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I would like to know some low-level capabilities of high-level languages. Off the top of my head I could point out: -bitwise operations -bit fields -pointer arithmetic -inline assembly -interrupt functions

I would apreciate if you pointed out some, that aren't in my list. It would be nice if C or Pascal had them, but basically any high-level language will do. Thank you.

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closed as not a real question by Paul R, Alexandre C., Bo Persson, Daniel Hilgarth, Richard May 27 '11 at 8:23

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I don't think C can be considered a high level language. –  Alexandre C. May 25 '11 at 10:23
@Alexandre: C is a high level assembler. –  Paul R May 25 '11 at 10:52
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3 Answers

up vote 4 down vote accepted

C does not support inline assembler nor interrupts, all C code implementing them is using non-standard compiler extensions. C++ however, has support for inline assembler through the standard.

Here are some other important, hardware-related features of C:

  • Function pointers are rather unique for C/C++ and makes it possible to execute code located at a specific memory address, and makes it possible to perform other hardware-related tasks. See this for more details of function pointer uses: Function pointers in embedded systems.

  • The integer types. Both C and Pascal support int types of different sizes (byte, word, double word etc), although their sizes are not specified by the standards. For the same reason, the sizeof operator may be important as well.

  • C also has some support for memory alignment, for example explicitly stating rules for how padding bytes should behave.

  • The volatile keyword is also an important feature for hardware-related programming, as it allows variables to be updated in realtime, and without worries about compiler optimizations.

  • The const keyword is used in hardware-related programming to determine where the data will end up: NVM or RAM.

Other important features that C lacks are multi-threading support as part of the language, and memory barrier support. Some C compilers implement memory barriers through the volatile keyword, but there are no guarantees for it to work by any standard.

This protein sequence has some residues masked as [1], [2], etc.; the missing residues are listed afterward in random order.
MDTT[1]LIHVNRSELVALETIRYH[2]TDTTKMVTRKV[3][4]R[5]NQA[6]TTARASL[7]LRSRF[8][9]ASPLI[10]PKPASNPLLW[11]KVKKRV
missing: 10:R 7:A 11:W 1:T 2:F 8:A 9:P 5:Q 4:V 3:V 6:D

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Don't forget the register keyword that asks the compiler to use a register for the variable instead of moving the var to memory. –  RedX May 25 '11 at 11:08
Thank you. These are very good examples. –  Vidi May 25 '11 at 11:26
function pointers are in about every procedural language. Standard Pascal even has supported for nested function pointers in a kind of closure like way. (though Pascal calls them "procedural types" or "procedural variables") –  Marco van de Voort May 27 '11 at 15:32
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Quoting Wikipedia:

A high-level programming language is a programming language with strong abstraction from the details of the computer.

C is no such language, as it stays extremely close the the details of the computer.

And looking at your list:

  • bitwise operations
  • bit fields
  • pointer arithmetic
  • inline assembly
  • interrupt functions

All of those are closely related to the computer/OS architecture itself and are considered not high-level.

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Yes I know they are not high-level.Still they are available in high-level languages.That is what I am looking for. –  Vidi May 25 '11 at 10:31
The definition of "high level language" changes over time. –  RHSeeger May 25 '11 at 14:26
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One high-level language with very good support for low-level programming is Ada.

In addition to previously mentioned C, Ada has also intrinsic support for concurrent systems. Tasks are a language construct, and do not need separate libraries. For concurrent systems, Ada also provides so called protected types, which allows usage of shared variables or data between tasks without additional consideration of mutual exclusion or signalling. The basic language libraries also provide support for interrupt handling.

For data access, the exact representation of data can be defined by the use of representation clauses. As a result of strong typing, it is also trivial to define view conversions between different representations of data, allowing for example tradeoffs between space and speed.

It is also possible to directly generate assembly as needed, by machine code insertions.

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Modula-2 also has concurrent tasks. –  Marco van de Voort May 27 '11 at 15:34
@Marco van de Voort: Indeed - Ada was partly influenced by Pascal, partly by Modula-2. Of these two languages, Ada is still widely used especially in safety-related applications in aerospace, railway and automotive applications. –  Schedler May 27 '11 at 16:09
Modula2 was a nice language. I used it till about 1996, but there were no free 32-bit compilers. I tried GNAT, but it was to unixy for my tastes then, so I ended up with Delphi and Free Pascal. I still think the basic syntax of M2 is better than Pascal's. –  Marco van de Voort May 28 '11 at 9:53
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